Sunday, 20 December 2015

The Christadelphian magazine and evolution. Part 6g - Andrew Bramhill

7. Fideism and its threat to our community

Of particular concern are his closing paragraphs that evince both fideism and a naked anti-intellectualism and contempt for science, both of which are markedly at odds with the studied respect for scholarship that was characteristic of our community in its early years:
The position of this magazine is unchanged by current evolutionary thinking. In faith we accept the account of Genesis, that God created the heavens and the earth. Adam was formed from the dust and Eve was made from one of his ribs. Adam’s decision to eat of the tree of the knowledge of Good and evil in disobedience resulted in the introduction of death, and only the atoning work of the Lord Jesus provides a remedy to its effects. Where the inspired words appears to be at odds with current thinking, our position is to place trust in scripture and not give the benefit of the doubt to the current (and ever-changing) ‘wisdom of science.
Given that the position he advances – the inherited change of nature – is one that is rejected by many people who are (or were) most definitely not evolutionary creationists, with L.G. Sargent among others being on record as rejecting the existence of any such intermediate ‘very good’ state, and acknowledging that Adam pre-sin was capable of death, the position of the magazine has in fact changed. Even Roberts and Thomas are on record as having expressed their belief that death and decay were part of the original order of things. Bro. Bramhill is indulging in revisionism of the highest order to claim that the position of the magazine has remained unchanged. It has not, and it is telling that this lack of unanimity on the question of a change of nature has been made by Christadelphians who all rejected evolution, so it is disingenuous of bro. Bramhill to claim otherwise.

It is disturbing to see bro. Bramhill commit the fundamentalist original sin of exegesis, namely confusing human interpretation of the Bible with the text itself, as one can see clearly when he asserts
Where the inspired words appears to be at odds with current thinking, our position is to place trust in scripture and not give the benefit of the doubt to the current (and ever-changing) ‘wisdom’ of science. [1]
This is nothing other than fideism in its purest, a belief that faith and reason are mutually exclusive. To see the editor of The Christadelphian privilege blind faith is deeply disturbing. This is particularly so given that by so aggressively framing the debate in terms of Bible or science, and referring mockingly to the latter as the “ever-changing ‘wisdom’ of science”, he is positively guaranteeing that those who do discover that the evidence for an ancient Earth and evolution is overwhelming are more likely than not to abandon faith, having being told that the truth of science implies the falsity of Christianity.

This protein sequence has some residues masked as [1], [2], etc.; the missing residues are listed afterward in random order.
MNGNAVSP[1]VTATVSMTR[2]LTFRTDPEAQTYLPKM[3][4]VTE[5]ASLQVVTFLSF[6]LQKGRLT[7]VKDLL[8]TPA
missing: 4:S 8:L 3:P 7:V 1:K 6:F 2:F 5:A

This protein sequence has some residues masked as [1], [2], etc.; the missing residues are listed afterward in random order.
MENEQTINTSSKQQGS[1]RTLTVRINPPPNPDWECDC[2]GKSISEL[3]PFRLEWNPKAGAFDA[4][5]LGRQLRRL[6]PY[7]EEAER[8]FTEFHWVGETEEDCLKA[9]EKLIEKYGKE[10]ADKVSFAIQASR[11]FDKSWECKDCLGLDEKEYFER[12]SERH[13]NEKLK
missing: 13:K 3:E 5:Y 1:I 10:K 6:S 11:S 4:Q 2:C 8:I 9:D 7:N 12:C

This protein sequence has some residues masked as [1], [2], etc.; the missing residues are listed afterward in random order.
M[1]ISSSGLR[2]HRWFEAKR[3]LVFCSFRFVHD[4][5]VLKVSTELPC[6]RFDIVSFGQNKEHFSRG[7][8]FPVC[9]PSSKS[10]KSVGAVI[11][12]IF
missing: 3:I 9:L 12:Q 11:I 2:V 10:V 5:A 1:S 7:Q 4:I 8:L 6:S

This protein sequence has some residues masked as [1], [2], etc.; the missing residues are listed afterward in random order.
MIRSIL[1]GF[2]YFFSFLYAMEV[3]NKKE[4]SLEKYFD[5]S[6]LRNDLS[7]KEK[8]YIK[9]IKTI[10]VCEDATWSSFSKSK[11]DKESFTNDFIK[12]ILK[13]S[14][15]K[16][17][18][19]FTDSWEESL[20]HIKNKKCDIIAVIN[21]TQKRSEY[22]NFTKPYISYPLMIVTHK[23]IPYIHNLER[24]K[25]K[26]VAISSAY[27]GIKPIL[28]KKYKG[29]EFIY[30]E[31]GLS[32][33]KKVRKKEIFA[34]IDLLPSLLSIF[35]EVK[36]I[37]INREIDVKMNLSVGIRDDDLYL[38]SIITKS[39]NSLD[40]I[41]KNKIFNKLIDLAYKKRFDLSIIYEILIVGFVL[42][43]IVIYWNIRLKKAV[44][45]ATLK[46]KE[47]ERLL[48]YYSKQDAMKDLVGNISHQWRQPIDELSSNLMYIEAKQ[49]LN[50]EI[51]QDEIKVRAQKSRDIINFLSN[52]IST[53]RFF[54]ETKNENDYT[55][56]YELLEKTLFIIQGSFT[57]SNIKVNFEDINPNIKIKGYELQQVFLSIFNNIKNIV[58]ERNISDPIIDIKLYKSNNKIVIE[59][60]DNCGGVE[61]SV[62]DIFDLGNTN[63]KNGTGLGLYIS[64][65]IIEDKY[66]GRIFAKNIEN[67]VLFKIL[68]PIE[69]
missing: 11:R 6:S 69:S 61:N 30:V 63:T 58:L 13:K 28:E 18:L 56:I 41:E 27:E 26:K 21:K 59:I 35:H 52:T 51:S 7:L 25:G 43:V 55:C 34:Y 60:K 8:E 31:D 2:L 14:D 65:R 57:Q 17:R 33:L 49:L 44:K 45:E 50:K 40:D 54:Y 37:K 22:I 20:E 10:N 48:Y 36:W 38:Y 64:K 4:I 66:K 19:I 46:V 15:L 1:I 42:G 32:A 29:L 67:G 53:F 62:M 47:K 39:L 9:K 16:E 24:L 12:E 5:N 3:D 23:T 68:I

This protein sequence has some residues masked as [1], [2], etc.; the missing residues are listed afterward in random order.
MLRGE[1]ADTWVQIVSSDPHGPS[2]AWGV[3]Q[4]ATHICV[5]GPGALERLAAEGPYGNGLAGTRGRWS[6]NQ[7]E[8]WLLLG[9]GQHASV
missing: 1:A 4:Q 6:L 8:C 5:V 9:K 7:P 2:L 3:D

Such fideism and disdain for science would likely mortify an earlier generation of believers. C.C. Walker’s remarks on how the existence of ancient giant extinct birds could potentially require the believer to change his understanding of the Genesis narrative stands in sharp contrast to bro. Bramhill’s privileging of human dogma over the witness of the natural world:
"If we suppose a sudden and absolute break some 6,000 years ago, or before, resulting in the destruction of all life, and that the creation account of Genesis describes a new creation following, we ought to find some evidence of the break, and we cannot well account for the apparently close relationship that obtains between extinct and existing forms. There are forms becoming extinct in our own day from slow and natural causes. May it not have been so in pre-Adamic times? The professors tell us for instance that some of these ancient birds, whose strides we can see for ourselves from their footprints were from four to six feet long, were like gigantic ostriches." 
"Supposing that it were ever established that they were the actual progenitors of our smaller forms (“There were giants in the earth in those days” might apply to birds and beasts), would the credibility of the Mosaic narrative suffer? Not at all, in our estimation. We should indeed have to revise somewhat our interpretation of the brief cosmogony of Gen. 1.; but should not waver as concerning its divinity, nor await with less faith and patience the reappearance of Moses in the land of the living." [2]
Bro. Walker was more than willing to accept the possibility that when human interpretation of the inspired words was at odds with scientific fact, the rational decision would be to bring the human interpretation of the inspired word into line with the scientific facts. One can but trust that our community will have the wisdom to do the same, but at the same time “not waver as concerning its divinity” and await with ever increasing faith and patience for the “reappearance of Moses in the land of the living.”



1. Of course, as we have seen, bro. Bramhill is not consistent here as the actual meaning of the inspired words in Genesis 1 most definitely teach that the Earth is covered by a solid firmament separating waters above from waters below, a position that he and other fundamentalists reject, choosing instead to accept what the ‘current (and ever changing) ‘wisdom’ of science informs us on that fact. It is hard to take this assertion seriously when he fails to maintain it consistently.

2. Walker C.C. "Genesis", The Christadelphian (1910) 47:501